FRANKFORT: Kentucky lawmakers, many not wearing masks, voted Thursday to scrap a statewide mask mandate in public schools and shifted masking decisions to local school boards, acting in a special session as the state's worst COVID-19 surge threatens to overwhelm hospitals.
The GOP-dominated legislature set education policies in response to disruptions caused by the virus, which has forced dozens of districts to close classrooms. The masking provisions sparked emotional debate on the third day of the special session called by the Democratic governor to address the pandemic.
Gov. Andy Beshear responded late Thursday night by vetoing portions of the bill nullifying mask mandates for K-12 public schools and child-care centers. The Republican-dominated legislature quickly mounted efforts to override the governor's action.
Beshear's veto message referred to masks as a "safe and effective way" to combat the spread of COVID-19. The governor previously issued statewide mask mandates and recently said he thought another mask order was needed to confront the current surge.
The special session marked a power shift in the state's response to the virus. Throughout the pandemic, Beshear acted unilaterally in setting statewide virus policies, saying his actions saved lives. Republicans criticized him for what they branded as overly broad and stringent restrictions.
The special session comes as Kentucky's hospitals struggle with a record influx of virus cases. Beshear warned Thursday that only 90 adult intensive care beds were available statewide. He noted nearly two-thirds of Kentucky's hospitals face critical staffing shortages, and more than 300 Kentucky National Guard members will be headed to 21 hospitals to assist health care workers. "Our hospital situation has never been more dire in my lifetime than it is right now," Beshear said.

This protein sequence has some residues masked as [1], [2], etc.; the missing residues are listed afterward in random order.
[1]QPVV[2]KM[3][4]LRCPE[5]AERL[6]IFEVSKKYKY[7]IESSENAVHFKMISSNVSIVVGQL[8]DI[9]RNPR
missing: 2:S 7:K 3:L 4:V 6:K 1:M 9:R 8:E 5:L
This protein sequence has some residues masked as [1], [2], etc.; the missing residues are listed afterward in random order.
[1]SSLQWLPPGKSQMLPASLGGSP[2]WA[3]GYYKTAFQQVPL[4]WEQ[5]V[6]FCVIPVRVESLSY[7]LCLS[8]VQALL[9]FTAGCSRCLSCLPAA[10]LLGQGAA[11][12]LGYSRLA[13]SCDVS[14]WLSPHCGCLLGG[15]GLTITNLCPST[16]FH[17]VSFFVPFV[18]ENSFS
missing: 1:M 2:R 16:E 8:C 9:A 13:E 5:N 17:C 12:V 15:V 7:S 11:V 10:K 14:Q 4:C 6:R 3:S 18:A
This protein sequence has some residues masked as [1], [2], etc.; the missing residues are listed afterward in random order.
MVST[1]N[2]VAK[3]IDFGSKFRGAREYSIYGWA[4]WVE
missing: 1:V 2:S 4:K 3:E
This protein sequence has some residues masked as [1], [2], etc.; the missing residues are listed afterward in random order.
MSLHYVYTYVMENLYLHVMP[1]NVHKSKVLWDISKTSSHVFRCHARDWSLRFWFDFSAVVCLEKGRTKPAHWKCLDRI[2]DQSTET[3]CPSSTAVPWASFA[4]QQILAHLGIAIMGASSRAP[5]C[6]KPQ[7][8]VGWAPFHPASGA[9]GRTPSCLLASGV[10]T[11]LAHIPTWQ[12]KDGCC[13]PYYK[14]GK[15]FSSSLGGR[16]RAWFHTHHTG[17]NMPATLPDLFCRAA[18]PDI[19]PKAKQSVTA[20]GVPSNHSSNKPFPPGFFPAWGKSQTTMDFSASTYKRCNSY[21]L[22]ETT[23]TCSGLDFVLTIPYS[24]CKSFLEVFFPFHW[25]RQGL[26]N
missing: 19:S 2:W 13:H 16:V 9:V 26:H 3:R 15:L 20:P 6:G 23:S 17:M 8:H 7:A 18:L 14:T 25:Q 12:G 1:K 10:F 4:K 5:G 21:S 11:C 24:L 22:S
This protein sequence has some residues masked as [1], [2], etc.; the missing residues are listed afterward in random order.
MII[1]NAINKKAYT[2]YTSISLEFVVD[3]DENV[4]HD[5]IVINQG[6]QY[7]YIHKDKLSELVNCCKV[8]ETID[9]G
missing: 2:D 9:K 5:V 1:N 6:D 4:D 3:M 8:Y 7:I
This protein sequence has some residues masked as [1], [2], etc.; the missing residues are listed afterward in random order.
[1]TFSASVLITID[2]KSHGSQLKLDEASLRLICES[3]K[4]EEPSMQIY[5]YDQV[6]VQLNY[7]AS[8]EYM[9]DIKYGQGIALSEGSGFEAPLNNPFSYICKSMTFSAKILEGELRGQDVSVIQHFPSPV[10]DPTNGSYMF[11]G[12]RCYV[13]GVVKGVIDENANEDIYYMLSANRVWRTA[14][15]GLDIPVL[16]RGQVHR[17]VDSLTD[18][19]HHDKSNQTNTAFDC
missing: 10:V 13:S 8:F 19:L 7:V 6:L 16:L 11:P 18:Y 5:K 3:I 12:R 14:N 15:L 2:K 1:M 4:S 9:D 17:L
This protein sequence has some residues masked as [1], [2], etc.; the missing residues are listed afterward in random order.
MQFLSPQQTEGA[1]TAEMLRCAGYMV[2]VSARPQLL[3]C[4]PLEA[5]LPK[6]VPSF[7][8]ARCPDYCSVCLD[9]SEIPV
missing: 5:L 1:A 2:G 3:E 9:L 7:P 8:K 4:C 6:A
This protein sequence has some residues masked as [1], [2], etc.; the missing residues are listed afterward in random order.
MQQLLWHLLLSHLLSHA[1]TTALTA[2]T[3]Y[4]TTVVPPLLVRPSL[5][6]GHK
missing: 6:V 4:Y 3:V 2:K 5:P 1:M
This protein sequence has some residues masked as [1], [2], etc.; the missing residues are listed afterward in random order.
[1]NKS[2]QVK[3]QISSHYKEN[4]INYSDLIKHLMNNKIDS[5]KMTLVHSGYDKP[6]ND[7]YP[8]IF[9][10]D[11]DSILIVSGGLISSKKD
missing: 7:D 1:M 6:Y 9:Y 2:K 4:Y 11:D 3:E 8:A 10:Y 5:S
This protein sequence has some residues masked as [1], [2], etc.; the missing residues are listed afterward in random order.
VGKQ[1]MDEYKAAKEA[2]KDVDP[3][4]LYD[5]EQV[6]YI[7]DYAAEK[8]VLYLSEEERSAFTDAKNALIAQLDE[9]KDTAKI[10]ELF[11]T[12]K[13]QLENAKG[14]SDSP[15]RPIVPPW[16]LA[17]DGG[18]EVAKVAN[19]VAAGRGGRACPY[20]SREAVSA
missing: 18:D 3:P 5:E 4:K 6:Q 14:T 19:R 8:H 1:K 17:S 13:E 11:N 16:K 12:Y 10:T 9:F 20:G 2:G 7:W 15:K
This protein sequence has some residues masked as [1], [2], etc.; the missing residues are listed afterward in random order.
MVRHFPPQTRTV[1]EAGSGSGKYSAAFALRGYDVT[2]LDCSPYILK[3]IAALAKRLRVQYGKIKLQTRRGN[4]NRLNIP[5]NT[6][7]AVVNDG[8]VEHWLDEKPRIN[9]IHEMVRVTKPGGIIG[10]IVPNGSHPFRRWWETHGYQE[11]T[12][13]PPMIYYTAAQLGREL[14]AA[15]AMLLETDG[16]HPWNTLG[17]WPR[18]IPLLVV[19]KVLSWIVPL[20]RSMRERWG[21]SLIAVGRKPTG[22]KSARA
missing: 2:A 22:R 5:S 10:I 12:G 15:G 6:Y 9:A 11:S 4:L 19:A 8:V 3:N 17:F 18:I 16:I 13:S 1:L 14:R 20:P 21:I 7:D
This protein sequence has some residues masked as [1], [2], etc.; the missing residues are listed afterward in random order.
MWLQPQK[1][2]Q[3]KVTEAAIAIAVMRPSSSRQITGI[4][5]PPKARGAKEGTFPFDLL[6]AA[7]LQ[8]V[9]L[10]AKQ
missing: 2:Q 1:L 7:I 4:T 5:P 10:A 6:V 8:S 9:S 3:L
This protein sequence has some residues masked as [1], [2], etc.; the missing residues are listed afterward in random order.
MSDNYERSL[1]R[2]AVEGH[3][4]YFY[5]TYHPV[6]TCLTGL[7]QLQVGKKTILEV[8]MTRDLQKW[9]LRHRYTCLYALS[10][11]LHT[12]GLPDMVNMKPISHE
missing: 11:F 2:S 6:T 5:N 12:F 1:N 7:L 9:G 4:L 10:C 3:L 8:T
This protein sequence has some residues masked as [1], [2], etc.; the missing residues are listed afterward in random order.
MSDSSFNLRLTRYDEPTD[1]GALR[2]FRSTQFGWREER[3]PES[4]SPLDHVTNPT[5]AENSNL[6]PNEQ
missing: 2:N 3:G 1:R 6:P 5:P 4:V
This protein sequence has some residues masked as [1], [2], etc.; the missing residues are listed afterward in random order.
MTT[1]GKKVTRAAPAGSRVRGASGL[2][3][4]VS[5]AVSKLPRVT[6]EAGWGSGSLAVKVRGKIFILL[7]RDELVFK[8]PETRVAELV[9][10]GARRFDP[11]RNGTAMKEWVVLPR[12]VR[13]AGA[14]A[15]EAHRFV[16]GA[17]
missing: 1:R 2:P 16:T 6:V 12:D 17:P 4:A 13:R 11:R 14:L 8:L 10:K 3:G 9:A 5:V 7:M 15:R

Working into the night, Republican lawmakers asserted their newfound dominance in shaping Kentucky's pandemic policies - the result of a state Supreme Court ruling last month. The court cleared the way for laws to take effect limiting the governor's emergency powers to impose virus restrictions.
The governor responded by calling the legislature into session. The school-related bill would nullify the state school board's requirement that anyone in public K-12 schools wear a mask. It also would end a separate state mask mandate for child-care centers.
Another bill winning final passage Thursday night would impose a prolonged ban on any statewide mask mandate, leaving masking decisions up to local governments and businesses. It was part of a broad measure addressing medical staffing, vaccines, tests and treatments related to COVID-19.
Beshear vetoed the mask provisions in that bill as well, prompting another quick override attempt. The legislature also passed a measure to appropriate more than $69 million in federal funds for pandemic-related efforts.
The funds are aimed at increasing COVID-19 testing for health care providers, schools, health departments and correctional facilities. During debate on the schools bill, supporters said mask decisions are best left to local boards, to reflect the will of their communities.
"This bill will give local control back to the districts - not mandating they do, not mandating they don't. They make the decision of what they think is best for their constituents in their communities," said Republican Sen. Max Wise, the bill's sponsor.
Opponents warned that lifting the mask mandate would put children and school staffs at greater risk of contracting COVID-19. By putting the burden on school boards to decide mask policies, Democratic Sen. Karen Berg said the legislature was abdicating its responsibility.
"I think you are asking for fights in school board meetings, where parents are going to be intimidated, where school board members are going to be intimidated," Berg said.